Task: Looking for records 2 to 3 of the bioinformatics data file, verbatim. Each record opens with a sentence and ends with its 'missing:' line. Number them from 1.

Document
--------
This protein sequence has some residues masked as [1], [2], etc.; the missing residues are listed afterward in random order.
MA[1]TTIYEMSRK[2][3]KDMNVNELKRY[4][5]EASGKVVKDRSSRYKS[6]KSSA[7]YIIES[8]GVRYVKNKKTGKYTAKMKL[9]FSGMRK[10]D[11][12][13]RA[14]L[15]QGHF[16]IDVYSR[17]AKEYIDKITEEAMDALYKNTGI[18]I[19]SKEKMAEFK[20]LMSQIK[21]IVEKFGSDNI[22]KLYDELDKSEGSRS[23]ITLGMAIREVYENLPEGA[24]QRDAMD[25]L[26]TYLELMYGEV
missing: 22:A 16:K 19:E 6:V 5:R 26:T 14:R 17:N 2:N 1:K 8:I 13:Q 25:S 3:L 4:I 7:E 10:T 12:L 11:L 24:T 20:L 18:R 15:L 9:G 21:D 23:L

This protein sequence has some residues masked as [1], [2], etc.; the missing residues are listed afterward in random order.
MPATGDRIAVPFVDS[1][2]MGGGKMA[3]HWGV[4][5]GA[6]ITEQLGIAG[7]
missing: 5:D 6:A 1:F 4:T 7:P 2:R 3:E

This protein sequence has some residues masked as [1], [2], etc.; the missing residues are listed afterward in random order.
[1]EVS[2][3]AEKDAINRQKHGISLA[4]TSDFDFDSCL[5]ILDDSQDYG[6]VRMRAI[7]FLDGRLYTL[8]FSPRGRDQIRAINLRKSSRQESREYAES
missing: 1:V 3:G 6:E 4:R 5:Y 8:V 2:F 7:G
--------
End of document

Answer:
This protein sequence has some residues masked as [1], [2], etc.; the missing residues are listed afterward in random order.
MPATGDRIAVPFVDS[1][2]MGGGKMA[3]HWGV[4][5]GA[6]ITEQLGIAG[7]
missing: 5:D 6:A 1:F 4:T 7:P 2:R 3:E

This protein sequence has some residues masked as [1], [2], etc.; the missing residues are listed afterward in random order.
[1]EVS[2][3]AEKDAINRQKHGISLA[4]TSDFDFDSCL[5]ILDDSQDYG[6]VRMRAI[7]FLDGRLYTL[8]FSPRGRDQIRAINLRKSSRQESREYAES
missing: 1:V 3:G 6:E 4:R 5:Y 8:V 2:F 7:G